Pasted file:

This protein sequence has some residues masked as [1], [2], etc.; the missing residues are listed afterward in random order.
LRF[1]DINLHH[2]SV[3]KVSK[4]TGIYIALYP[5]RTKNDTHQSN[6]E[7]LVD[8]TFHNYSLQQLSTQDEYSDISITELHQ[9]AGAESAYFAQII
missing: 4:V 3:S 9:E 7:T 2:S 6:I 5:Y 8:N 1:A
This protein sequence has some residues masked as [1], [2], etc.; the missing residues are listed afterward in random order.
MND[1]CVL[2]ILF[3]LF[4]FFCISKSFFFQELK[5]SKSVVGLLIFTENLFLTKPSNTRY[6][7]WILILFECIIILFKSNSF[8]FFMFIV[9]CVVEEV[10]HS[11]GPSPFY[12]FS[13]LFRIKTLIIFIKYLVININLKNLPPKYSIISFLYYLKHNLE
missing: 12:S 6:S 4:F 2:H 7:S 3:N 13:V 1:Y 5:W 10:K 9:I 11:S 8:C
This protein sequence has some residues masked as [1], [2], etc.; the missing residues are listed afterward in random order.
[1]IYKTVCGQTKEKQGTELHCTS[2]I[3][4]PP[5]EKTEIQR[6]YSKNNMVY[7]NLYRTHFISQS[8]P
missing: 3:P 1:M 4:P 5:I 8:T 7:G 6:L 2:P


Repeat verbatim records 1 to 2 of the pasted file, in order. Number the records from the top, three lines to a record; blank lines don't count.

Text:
This protein sequence has some residues masked as [1], [2], etc.; the missing residues are listed afterward in random order.
LRF[1]DINLHH[2]SV[3]KVSK[4]TGIYIALYP[5]RTKNDTHQSN[6]E[7]LVD[8]TFHNYSLQQLSTQDEYSDISITELHQ[9]AGAESAYFAQII
missing: 4:V 3:S 9:E 7:T 2:S 6:I 5:Y 8:N 1:A
This protein sequence has some residues masked as [1], [2], etc.; the missing residues are listed afterward in random order.
MND[1]CVL[2]ILF[3]LF[4]FFCISKSFFFQELK[5]SKSVVGLLIFTENLFLTKPSNTRY[6][7]WILILFECIIILFKSNSF[8]FFMFIV[9]CVVEEV[10]HS[11]GPSPFY[12]FS[13]LFRIKTLIIFIKYLVININLKNLPPKYSIISFLYYLKHNLE
missing: 12:S 6:S 4:F 2:H 7:S 3:N 13:V 1:Y 5:W 10:K 9:I 11:S 8:C